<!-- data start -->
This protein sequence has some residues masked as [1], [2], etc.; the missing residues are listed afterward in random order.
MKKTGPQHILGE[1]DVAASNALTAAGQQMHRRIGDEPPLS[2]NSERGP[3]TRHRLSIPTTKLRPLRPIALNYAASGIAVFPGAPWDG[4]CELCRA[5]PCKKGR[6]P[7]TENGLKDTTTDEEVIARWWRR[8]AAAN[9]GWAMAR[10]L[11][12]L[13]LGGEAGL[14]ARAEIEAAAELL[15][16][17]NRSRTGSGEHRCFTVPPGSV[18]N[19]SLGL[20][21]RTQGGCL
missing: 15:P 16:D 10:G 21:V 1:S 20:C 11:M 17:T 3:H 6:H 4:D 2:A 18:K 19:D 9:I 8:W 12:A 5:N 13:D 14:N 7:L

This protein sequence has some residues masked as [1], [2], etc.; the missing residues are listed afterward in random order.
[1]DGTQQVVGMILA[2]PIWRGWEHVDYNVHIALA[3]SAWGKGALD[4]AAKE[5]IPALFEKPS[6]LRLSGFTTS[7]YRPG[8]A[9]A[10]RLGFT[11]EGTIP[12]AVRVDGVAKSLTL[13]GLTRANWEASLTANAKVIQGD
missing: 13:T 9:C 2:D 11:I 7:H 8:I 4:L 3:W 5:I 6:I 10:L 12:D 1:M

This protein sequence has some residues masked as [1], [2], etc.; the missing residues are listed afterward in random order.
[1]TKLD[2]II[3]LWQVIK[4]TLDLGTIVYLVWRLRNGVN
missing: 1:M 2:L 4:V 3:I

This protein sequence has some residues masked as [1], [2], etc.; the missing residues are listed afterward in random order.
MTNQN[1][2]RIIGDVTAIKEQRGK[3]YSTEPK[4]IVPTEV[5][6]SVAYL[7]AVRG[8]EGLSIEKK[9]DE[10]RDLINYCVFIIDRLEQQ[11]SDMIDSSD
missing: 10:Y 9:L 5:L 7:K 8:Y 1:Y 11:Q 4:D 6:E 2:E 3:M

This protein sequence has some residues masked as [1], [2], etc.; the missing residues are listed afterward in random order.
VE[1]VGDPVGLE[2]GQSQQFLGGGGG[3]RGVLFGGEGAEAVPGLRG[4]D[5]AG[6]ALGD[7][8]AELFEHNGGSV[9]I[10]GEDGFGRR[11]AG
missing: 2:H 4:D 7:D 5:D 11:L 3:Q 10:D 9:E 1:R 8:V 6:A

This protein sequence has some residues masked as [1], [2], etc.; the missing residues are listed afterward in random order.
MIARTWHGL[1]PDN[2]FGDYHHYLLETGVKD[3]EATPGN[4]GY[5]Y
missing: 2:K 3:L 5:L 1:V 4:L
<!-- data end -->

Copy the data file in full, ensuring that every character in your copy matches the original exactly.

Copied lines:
This protein sequence has some residues masked as [1], [2], etc.; the missing residues are listed afterward in random order.
MKKTGPQHILGE[1]DVAASNALTAAGQQMHRRIGDEPPLS[2]NSERGP[3]TRHRLSIPTTKLRPLRPIALNYAASGIAVFPGAPWDG[4]CELCRA[5]PCKKGR[6]P[7]TENGLKDTTTDEEVIARWWRR[8]AAAN[9]GWAMAR[10]L[11][12]L[13]LGGEAGL[14]ARAEIEAAAELL[15][16][17]NRSRTGSGEHRCFTVPPGSV[18]N[19]SLGL[20][21]RTQGGCL
missing: 15:P 16:D 10:G 21:V 1:S 20:C 11:M 17:T 3:H 6:H 4:D 2:A 18:K 19:D 9:I 8:W 12:A 5:N 13:D 14:N 7:L

This protein sequence has some residues masked as [1], [2], etc.; the missing residues are listed afterward in random order.
[1]DGTQQVVGMILA[2]PIWRGWEHVDYNVHIALA[3]SAWGKGALD[4]AAKE[5]IPALFEKPS[6]LRLSGFTTS[7]YRPG[8]A[9]A[10]RLGFT[11]EGTIP[12]AVRVDGVAKSLTL[13]GLTRANWEASLTANAKVIQGD
missing: 13:T 9:C 2:D 11:I 7:H 8:I 4:L 3:W 5:I 6:I 10:L 12:D 1:M

This protein sequence has some residues masked as [1], [2], etc.; the missing residues are listed afterward in random order.
[1]TKLD[2]II[3]LWQVIK[4]TLDLGTIVYLVWRLRNGVN
missing: 1:M 2:L 4:V 3:I

This protein sequence has some residues masked as [1], [2], etc.; the missing residues are listed afterward in random order.
MTNQN[1][2]RIIGDVTAIKEQRGK[3]YSTEPK[4]IVPTEV[5][6]SVAYL[7]AVRG[8]EGLSIEKK[9]DE[10]RDLINYCVFIIDRLEQQ[11]SDMIDSSD
missing: 10:Y 9:L 5:L 7:K 8:Y 1:Y 11:Q 4:D 6:E 2:E 3:M

This protein sequence has some residues masked as [1], [2], etc.; the missing residues are listed afterward in random order.
VE[1]VGDPVGLE[2]GQSQQFLGGGGG[3]RGVLFGGEGAEAVPGLRG[4]D[5]AG[6]ALGD[7][8]AELFEHNGGSV[9]I[10]GEDGFGRR[11]AG
missing: 2:H 4:D 7:D 5:D 11:L 3:Q 10:D 9:E 1:R 8:V 6:A

This protein sequence has some residues masked as [1], [2], etc.; the missing residues are listed afterward in random order.
MIARTWHGL[1]PDN[2]FGDYHHYLLETGVKD[3]EATPGN[4]GY[5]Y
missing: 2:K 3:L 5:L 1:V 4:L